Lifestyle & Belief

US Olympic team's biggest competition? Knitters


A group of DC Occupiers pass the time with knitting.



There are three rules of knitting club: 

1. Don't talk about knitting club.

2. Don't talk about knitting club. 

3. Nobody, talks crap about knitting club.

The US Olympic Committee just picked a fight with the wrong group of people. 

The fight began when the committee sent a "cease and desist" letter to a social networking site for knitters known as Ravelry that is holding its own sort-of Olympic games, NPR reported.

In part the letter read: 

We believe using the name "Ravelympics" for a competition that involves an afghan marathon, scarf hockey and sweater triathlon, among others, tends to denigrate the true nature of the Olympic Games. In a sense, it is disrespectful to our country's finest athletes and fails to recognize or appreciate their hard work.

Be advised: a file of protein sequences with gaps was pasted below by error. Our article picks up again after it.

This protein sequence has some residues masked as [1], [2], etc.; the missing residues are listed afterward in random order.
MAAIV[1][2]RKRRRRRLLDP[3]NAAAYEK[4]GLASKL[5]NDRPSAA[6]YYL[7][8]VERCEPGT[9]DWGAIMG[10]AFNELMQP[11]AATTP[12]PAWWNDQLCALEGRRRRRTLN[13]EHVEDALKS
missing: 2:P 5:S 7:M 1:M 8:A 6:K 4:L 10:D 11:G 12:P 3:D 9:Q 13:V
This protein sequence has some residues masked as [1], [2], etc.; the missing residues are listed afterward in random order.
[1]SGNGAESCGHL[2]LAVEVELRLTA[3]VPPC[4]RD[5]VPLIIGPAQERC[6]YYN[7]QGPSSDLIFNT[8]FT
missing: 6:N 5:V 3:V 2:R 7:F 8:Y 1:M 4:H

Because obviously having nimble fingers isn't really a sport, right Olympics Committee? 

Gawker noted that the knitting community swiftly knit together a campaign against the committee. You see, Ravelry is no sit in your rocking chair and knit you a scarf kind of community. No, it's a blast some rock and roll and knit you a god damn warm pair of socks kind of group. 

The site, which boasts 2 million knitters, quickly assembled and began posting messages on the US Olympic Committee's Facebook page. The members all expressed their outage at the committee calling their talent and hobby of choice lame. 

Quickly the committee sent an apology letter by spokesman Patrick Sandusky, which read in part: 

The letter sent to the organizers of the Ravelympics was a standard-form cease and desist letter that explained why we need to protect our trademarks in legal terms. Rest assured, as an organization that has many passionate knitters, we never intended to make this a personal attack on the knitting community or to suggest that knitters are not supportive of Team USA.

But it was too late. Apology not accepted. 

"Sorry, Mr. Sandusky, but standard C&D letters do not include paragraphs that hurl insults," one Facebook commentor wrote. 

"I have been knitting for many years, and take pride in finished items that are functional, well made and beautiful. I am offended that you denigrate MY skills, as in your cease and desist letter to Ravelry," another wrote. 

The US Olympic Committee may have to do better than that for an apology. Perhaps make them honorary members of team USA?